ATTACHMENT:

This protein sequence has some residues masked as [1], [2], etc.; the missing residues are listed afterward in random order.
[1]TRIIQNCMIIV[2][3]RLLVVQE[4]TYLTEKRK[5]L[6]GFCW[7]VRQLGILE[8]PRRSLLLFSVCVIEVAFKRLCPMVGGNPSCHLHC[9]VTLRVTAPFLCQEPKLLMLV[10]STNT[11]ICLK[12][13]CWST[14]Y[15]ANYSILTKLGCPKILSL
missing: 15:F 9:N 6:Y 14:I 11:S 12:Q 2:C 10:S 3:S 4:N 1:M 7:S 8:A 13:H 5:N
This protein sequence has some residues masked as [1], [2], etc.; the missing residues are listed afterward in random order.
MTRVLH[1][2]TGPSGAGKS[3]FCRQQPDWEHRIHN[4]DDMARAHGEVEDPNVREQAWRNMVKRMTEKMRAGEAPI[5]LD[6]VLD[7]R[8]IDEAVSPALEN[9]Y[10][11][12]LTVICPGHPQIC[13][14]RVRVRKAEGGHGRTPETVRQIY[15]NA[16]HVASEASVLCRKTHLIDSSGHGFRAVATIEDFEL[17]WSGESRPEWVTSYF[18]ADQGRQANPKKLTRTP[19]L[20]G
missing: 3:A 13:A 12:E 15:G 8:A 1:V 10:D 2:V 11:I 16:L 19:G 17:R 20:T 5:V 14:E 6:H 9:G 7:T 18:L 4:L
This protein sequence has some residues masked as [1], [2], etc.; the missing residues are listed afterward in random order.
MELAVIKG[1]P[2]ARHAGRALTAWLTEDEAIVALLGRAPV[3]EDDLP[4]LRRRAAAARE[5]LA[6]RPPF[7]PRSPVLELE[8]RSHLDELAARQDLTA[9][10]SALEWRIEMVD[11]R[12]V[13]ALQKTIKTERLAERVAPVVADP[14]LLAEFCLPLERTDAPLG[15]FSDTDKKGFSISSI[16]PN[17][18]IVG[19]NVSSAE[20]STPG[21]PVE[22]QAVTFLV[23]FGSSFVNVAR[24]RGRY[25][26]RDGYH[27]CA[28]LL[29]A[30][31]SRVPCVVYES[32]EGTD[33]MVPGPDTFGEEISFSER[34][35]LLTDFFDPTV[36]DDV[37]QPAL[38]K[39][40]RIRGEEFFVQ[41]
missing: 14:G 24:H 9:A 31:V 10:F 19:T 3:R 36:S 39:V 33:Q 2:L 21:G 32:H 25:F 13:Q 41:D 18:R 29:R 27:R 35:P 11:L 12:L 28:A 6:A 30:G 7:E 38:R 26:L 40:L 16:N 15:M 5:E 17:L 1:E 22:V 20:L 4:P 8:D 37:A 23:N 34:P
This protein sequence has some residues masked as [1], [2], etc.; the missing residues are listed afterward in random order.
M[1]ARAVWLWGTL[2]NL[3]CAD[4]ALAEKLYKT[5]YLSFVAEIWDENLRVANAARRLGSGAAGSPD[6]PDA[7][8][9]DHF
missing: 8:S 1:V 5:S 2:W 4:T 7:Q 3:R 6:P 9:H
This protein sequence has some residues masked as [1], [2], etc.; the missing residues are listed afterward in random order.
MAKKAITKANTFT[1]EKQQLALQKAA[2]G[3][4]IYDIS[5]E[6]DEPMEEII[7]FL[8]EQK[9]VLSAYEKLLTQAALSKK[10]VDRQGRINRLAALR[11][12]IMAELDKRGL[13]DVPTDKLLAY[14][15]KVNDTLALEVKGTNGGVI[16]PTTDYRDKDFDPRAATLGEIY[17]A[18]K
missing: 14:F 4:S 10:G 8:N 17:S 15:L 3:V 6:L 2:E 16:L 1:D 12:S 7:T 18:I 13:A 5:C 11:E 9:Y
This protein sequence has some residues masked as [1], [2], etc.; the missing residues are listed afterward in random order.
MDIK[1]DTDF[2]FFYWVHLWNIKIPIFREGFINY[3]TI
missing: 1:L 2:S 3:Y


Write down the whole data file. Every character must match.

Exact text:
This protein sequence has some residues masked as [1], [2], etc.; the missing residues are listed afterward in random order.
[1]TRIIQNCMIIV[2][3]RLLVVQE[4]TYLTEKRK[5]L[6]GFCW[7]VRQLGILE[8]PRRSLLLFSVCVIEVAFKRLCPMVGGNPSCHLHC[9]VTLRVTAPFLCQEPKLLMLV[10]STNT[11]ICLK[12][13]CWST[14]Y[15]ANYSILTKLGCPKILSL
missing: 15:F 9:N 6:Y 14:I 11:S 12:Q 2:C 10:S 3:S 4:N 1:M 7:S 8:A 13:H 5:N
This protein sequence has some residues masked as [1], [2], etc.; the missing residues are listed afterward in random order.
MTRVLH[1][2]TGPSGAGKS[3]FCRQQPDWEHRIHN[4]DDMARAHGEVEDPNVREQAWRNMVKRMTEKMRAGEAPI[5]LD[6]VLD[7]R[8]IDEAVSPALEN[9]Y[10][11][12]LTVICPGHPQIC[13][14]RVRVRKAEGGHGRTPETVRQIY[15]NA[16]HVASEASVLCRKTHLIDSSGHGFRAVATIEDFEL[17]WSGESRPEWVTSYF[18]ADQGRQANPKKLTRTP[19]L[20]G
missing: 3:A 13:A 12:E 15:G 8:A 1:V 10:D 2:V 11:I 16:L 19:G 17:R 20:T 5:V 14:E 6:H 9:G 7:T 18:L 4:L
This protein sequence has some residues masked as [1], [2], etc.; the missing residues are listed afterward in random order.
MELAVIKG[1]P[2]ARHAGRALTAWLTEDEAIVALLGRAPV[3]EDDLP[4]LRRRAAAARE[5]LA[6]RPPF[7]PRSPVLELE[8]RSHLDELAARQDLTA[9][10]SALEWRIEMVD[11]R[12]V[13]ALQKTIKTERLAERVAPVVADP[14]LLAEFCLPLERTDAPLG[15]FSDTDKKGFSISSI[16]PN[17][18]IVG[19]NVSSAE[20]STPG[21]PVE[22]QAVTFLV[23]FGSSFVNVAR[24]RGRY[25][26]RDGYH[27]CA[28]LL[29]A[30][31]SRVPCVVYES[32]EGTD[33]MVPGPDTFGEEISFSER[34][35]LLTDFFDPTV[36]DDV[37]QPAL[38]K[39][40]RIRGEEFFVQ[41]
missing: 14:G 24:H 9:A 31:V 10:F 19:T 3:R 36:S 39:V 33:Q 2:L 21:G 32:H 25:F 13:Q 41:D 18:R 29:R 27:R 35:P 11:L 12:L 28:A 6:A 30:G 7:E 38:R 26:L 40:L 16:N 15:M 5:E 17:L 1:E 22:V 20:L 4:P 8:D 37:A 23:N 34:P
This protein sequence has some residues masked as [1], [2], etc.; the missing residues are listed afterward in random order.
M[1]ARAVWLWGTL[2]NL[3]CAD[4]ALAEKLYKT[5]YLSFVAEIWDENLRVANAARRLGSGAAGSPD[6]PDA[7][8][9]DHF
missing: 8:S 1:V 5:S 2:W 4:T 7:Q 3:R 6:P 9:H
This protein sequence has some residues masked as [1], [2], etc.; the missing residues are listed afterward in random order.
MAKKAITKANTFT[1]EKQQLALQKAA[2]G[3][4]IYDIS[5]E[6]DEPMEEII[7]FL[8]EQK[9]VLSAYEKLLTQAALSKK[10]VDRQGRINRLAALR[11][12]IMAELDKRGL[13]DVPTDKLLAY[14][15]KVNDTLALEVKGTNGGVI[16]PTTDYRDKDFDPRAATLGEIY[17]A[18]K
missing: 14:F 4:S 10:G 8:N 17:S 15:L 3:V 6:L 2:E 16:L 1:D 12:S 7:T 18:I 13:A 5:C 11:E 9:Y
This protein sequence has some residues masked as [1], [2], etc.; the missing residues are listed afterward in random order.
MDIK[1]DTDF[2]FFYWVHLWNIKIPIFREGFINY[3]TI
missing: 1:L 2:S 3:Y